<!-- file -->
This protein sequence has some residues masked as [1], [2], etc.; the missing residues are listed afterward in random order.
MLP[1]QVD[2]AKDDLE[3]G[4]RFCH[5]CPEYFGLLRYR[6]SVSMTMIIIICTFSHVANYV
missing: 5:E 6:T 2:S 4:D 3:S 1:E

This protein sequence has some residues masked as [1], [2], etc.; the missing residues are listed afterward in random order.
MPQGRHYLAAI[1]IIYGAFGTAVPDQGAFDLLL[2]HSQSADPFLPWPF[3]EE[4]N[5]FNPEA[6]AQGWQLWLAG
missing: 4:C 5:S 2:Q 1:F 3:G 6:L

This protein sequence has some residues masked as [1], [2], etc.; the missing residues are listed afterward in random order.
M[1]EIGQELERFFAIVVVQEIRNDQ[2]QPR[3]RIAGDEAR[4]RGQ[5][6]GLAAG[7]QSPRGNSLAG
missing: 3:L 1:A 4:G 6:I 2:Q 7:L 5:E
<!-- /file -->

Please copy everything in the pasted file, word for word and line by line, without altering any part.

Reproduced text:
This protein sequence has some residues masked as [1], [2], etc.; the missing residues are listed afterward in random order.
MLP[1]QVD[2]AKDDLE[3]G[4]RFCH[5]CPEYFGLLRYR[6]SVSMTMIIIICTFSHVANYV
missing: 5:E 6:T 2:S 4:D 3:S 1:E

This protein sequence has some residues masked as [1], [2], etc.; the missing residues are listed afterward in random order.
MPQGRHYLAAI[1]IIYGAFGTAVPDQGAFDLLL[2]HSQSADPFLPWPF[3]EE[4]N[5]FNPEA[6]AQGWQLWLAG
missing: 4:C 5:S 2:Q 1:F 3:G 6:L

This protein sequence has some residues masked as [1], [2], etc.; the missing residues are listed afterward in random order.
M[1]EIGQELERFFAIVVVQEIRNDQ[2]QPR[3]RIAGDEAR[4]RGQ[5][6]GLAAG[7]QSPRGNSLAG
missing: 3:L 1:A 4:G 6:I 2:Q 7:L 5:E